Grilled Lemongrass Beef Skewers (Thit Bo Nuong Xa)

From Andrena Nyugen’s Into the Vietnamese Kitchen

Makes 24 to 30 skewers, to serve 6 to 8


  • 1 shallot, chopped (about 1/4 cup)
  • 1 teaspoon brown sugar
  • 1/8 teaspoon salt
  • 1/4 teaspoon black pepper
  • 1 1/4 teaspoons fine shrimp sauce
  • 2 teaspoons fish sauce
  • 2 tablespoons canola or other neutral oil
  • 1 stalk lemongrass, trimmed and minced (about 3 tablespoons)
  • 1 1/2 tablespoons sesame seeds, toasted
  • 1 1/4 pounds tri-tip or flap steak, well trimmed (about 1 pound after trimming)
  • 1 1/2 cups Spicy Hoisin-Garlic Sauce  {This is basically a doctored hoisin sauce, augmented by chicken livers, or, in my case—since there were to be vegetarians at the party who would want a beefless sandwich—peanut butter; it’s not complicated, but keep in mind that each of these little sauces or marinades takes up time, and dishes.}

1. To make the marinade, combine the shallot, brown sugar, salt, and pepper in a mortar and pound into a rough paste. (Or, use an electric mini-chopper.) {I don’t know about you, but ever since my pestle broke, I haven’t found any urgent need to replace it. I used my ancient full-sized food processor: The resulting mix might have been a little rougher than Nguyen intended, but I thought it was just fine.} Transfer to a bowl, add the shrimp sauce, fish sauce, oil, lemongrass, and sesame seeds, and stir to mix. Set aside.

2. If you have time, place the beef in the freezer for about 15 minutes. It will firm up, making it easier to cut. {This is true, although next time I’d take advantage of all the precut beef strips that are sold at my local Asian grocery—they’re intended for sukiyaki.} Slice the beef across the grain into thin strips a scant 1/4 inch thick, about 1 inch wide, and 2 to 3 inches long. (You may need to angle the knife to yield strips that are wide enough.)

3. Add the beef to the marinade and use your fingers to combine, making sure that each strip is coated on both sides. {Most recipe writers would probably write, “Mix the beef strips with the marinade.” It’s these little details that make Nguyen’s recipes a little bit tedious, but also kind of sweetly thorough.} Cover with plastic wrap and marinate at room temperature for 1 hour. (For more tender meat, marinate in the refrigerator for up to 24 hours. Remove from the refrigerator 30 minutes prior to skewering.) Meanwhile, soak 24 to 30 bamboo skewers, each 8 to 10 inches long, in water to cover for at least 45 minutes.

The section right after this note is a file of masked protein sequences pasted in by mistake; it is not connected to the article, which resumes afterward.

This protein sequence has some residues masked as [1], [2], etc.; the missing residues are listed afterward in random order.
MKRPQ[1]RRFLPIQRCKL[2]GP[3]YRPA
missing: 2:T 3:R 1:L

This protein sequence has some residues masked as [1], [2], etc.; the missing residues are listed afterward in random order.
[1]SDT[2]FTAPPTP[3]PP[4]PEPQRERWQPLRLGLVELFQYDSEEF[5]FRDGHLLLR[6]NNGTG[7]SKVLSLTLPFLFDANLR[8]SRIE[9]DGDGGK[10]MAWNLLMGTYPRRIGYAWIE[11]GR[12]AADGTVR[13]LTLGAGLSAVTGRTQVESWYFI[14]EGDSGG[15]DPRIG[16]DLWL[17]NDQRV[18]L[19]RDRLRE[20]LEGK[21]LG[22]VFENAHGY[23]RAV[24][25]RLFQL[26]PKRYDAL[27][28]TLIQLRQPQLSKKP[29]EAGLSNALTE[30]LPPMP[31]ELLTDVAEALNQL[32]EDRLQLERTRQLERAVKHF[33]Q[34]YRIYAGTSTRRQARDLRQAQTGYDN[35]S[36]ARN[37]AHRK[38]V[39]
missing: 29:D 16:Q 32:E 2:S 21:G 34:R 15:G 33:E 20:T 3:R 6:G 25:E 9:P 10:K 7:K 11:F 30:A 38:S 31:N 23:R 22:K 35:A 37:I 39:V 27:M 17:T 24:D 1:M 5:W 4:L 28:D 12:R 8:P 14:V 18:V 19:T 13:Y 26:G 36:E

4. To grill the beef, prepare a medium-low charcoal fire (you can hold your hand over the rack for no more than 5 or 6 seconds) or preheat a gas grill to medium-low. {I fired up the big green egg for this, but if I had my druthers, next time I’d cook the beef in a grill where the grate is closer to the fire, for a bit more flame-kissed character.} To broil the beef, position a rack about 4 inches from the heat source and preheat the oven for 20 minutes so it is nice and hot.

5. While the grill or broiler heats, drain the skewers and thread the beef onto them, putting 1 or 2 strips on each skewer. If you are broiling, put the skewers on an aluminum foil–lined baking sheet. Place the skewers on the grill rack or slip the baking sheet under the broiler. Grill or broil, turning the skewers once, for 3 to 4 minutes on each side, or until the beef is browned and a little charred at the edge.

6. Arrange the skewers on a platter and serve at once with the sauce on the side. Diners can dip the skewers in the sauce or spoon the sauce onto the skewers.

Note: These grilled beef strips are wonderful stuffed into a sandwich {That’s what I did, and it made for fantastic banh mi; remember that I also had to sliver jalapeños and cucumbers, as well as prepare a simple relish of matchstick carrots and daikon radishes, and if I hadn’t made my guests assemble the whole number, I would have had to spread bread with mayo and Maggi Seasoning Sauce and layer in all the other elements. Again, easy work, but lots of little steps—the kind of thing where several extra hands in the kitchen might make the work more fun.} (page 34) or featured in a salad roll (page 32). They may also be used in place of the stir-fried beef in a rice-noodle bowl (page 224). Or, roll them up with lettuce, mint, and cilantro in fresh rice-noodle sheets; cut each roll into 2- to 3-inch lengths and serve with the hoisin-garlic sauce.